San Marcos Mercury | Local News from San Marcos and Hays County, Texas

As the utilities and big energy users spar in Austin over how to best encourage the building of power plants, another important issue that is getting less public attention is about how Texas can curb its energy use. 


The “polar vortex” that swept across much of the nation early this month knocked two North Texas power plants offline just as residents began turning up the heat and revving up power use. Grid operators fixed the problem, but not before warning consumers that they were a step away from issuing rolling blackouts.

With that, the weather added fuel to a high-stakes debate about the state’s electricity market and the demands of its soaring population.

“With low temperatures earlier this week, we narrowly escaped rolling blackouts,” a group of electric generators warned in a full-page advertisement in the Austin American-Statesman just days afterward. “We won’t be so lucky in the years ahead if we don’t take action now.”

As the generators and big energy users like manufacturers spar in Austin over how best to encourage the building of new power plants, another important question is getting less public attention: How can Texas curb its energy use?

Generators are pressing regulators to shift the state’s  “energy only” market to a “capacity” model, which would pay power plants to maintain reserves and be ready to meet demand peaks — a multibillion-dollar proposition. They say that low natural gas prices have eroded the economic incentive to build plants.

Critics of the idea — which include consumer advocates and big energy users — say the costs of maintaining those reserves would fall to consumers, and some argue generators are exaggerating the grid’s troubles.

But balancing the grid involves more than just increasing capacity. Perhaps the state’s most promising conservation tool is “demand response,” which relies on high-tech thermostats and meters that allow utilities to power down air-conditioners, heaters or pool pumps when demand peaks. The programs, which are voluntary in Texas, can take many forms. One offered by CPS Energy of San Antonio lets the company control its customers’ energy use when the grid is stressed — usually for a few minutes at a time, and at times specified by customers.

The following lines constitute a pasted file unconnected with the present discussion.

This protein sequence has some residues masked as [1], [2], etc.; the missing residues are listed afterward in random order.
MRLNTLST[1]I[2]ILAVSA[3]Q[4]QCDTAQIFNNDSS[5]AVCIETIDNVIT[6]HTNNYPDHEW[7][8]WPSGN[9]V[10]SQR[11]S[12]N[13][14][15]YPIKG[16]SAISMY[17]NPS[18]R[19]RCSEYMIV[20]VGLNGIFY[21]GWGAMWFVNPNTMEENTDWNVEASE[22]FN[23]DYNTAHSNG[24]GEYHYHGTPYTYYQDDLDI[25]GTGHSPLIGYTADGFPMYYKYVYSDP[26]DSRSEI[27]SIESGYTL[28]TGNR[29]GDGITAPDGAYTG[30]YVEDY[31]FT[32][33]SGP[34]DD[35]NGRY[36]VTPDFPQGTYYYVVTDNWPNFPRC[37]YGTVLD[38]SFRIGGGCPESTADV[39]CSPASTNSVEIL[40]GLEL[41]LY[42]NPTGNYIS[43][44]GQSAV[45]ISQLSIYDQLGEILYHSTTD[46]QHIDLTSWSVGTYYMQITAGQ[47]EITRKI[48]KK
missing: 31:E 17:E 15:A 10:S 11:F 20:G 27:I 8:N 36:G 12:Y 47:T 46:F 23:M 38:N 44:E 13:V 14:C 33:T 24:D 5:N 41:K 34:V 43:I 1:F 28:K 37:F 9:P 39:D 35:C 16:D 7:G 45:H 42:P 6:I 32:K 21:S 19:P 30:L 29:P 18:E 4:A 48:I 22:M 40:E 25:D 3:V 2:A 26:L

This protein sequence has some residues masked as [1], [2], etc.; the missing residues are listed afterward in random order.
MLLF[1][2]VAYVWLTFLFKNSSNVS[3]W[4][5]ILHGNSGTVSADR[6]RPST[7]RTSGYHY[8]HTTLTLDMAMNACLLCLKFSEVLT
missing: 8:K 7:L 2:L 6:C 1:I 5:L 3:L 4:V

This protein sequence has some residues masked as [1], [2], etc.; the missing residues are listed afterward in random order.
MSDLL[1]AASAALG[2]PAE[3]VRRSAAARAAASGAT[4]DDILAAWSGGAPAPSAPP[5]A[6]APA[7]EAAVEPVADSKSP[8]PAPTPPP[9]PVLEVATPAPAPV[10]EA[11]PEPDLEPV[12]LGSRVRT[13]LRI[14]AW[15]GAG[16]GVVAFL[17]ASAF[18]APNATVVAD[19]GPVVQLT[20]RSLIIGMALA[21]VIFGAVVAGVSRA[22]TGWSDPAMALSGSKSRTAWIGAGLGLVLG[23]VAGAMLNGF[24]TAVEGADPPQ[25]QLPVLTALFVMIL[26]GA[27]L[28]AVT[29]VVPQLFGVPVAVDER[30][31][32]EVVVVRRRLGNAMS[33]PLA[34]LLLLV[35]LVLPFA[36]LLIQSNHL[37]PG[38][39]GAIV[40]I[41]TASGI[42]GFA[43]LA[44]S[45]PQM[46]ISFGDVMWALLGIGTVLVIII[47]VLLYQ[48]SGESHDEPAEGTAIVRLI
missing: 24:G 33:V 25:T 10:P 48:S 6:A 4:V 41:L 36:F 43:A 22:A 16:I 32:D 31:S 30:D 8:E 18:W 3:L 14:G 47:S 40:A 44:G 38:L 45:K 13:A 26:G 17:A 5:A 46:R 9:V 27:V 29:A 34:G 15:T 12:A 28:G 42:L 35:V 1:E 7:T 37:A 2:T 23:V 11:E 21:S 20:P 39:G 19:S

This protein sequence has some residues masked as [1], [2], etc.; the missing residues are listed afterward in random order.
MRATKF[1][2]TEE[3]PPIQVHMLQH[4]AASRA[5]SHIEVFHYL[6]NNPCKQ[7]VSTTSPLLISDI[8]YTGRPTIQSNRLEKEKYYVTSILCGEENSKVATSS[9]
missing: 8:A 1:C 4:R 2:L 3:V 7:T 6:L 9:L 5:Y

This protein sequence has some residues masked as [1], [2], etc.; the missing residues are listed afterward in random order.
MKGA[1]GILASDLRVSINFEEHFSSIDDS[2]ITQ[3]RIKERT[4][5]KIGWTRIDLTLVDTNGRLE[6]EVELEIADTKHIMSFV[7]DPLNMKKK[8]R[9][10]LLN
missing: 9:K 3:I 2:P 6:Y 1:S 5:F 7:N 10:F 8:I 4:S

Demand response “probably deserves more focus and attention,” said Doyle Beneby, the president of CPS Energy, a municipally owned utility that has not taken a position in the capacity market debate. “In Texas, it could be a big part of the solution.”

When the polar vortex hit, CPS Energy saved about 77 megawatts of power use through its two demand response programs. That is enough to power 32,725 homes under normal conditions and 13,680 homes at peak times.

“You don’t really notice,” said Adam Leija, who said he has seen his energy bills shrink since he became one of nearly 100,000 enrollees in the utility’s programs. “It helps us become more energy conscious.”

Demand response is gaining momentum, particularly with industrial power users. But the programs have yet to reach their potential amid struggles to break into the large residential market.

A 2012 report by the Brattle Group, a consulting firm, calculated that demand response shaved about 4 percent of energy use during peak demand times in Texas. But if the state took steps to erode barriers to expansion, the report said, that number could reach as high as 15 percent. Little has changed since the report was issued.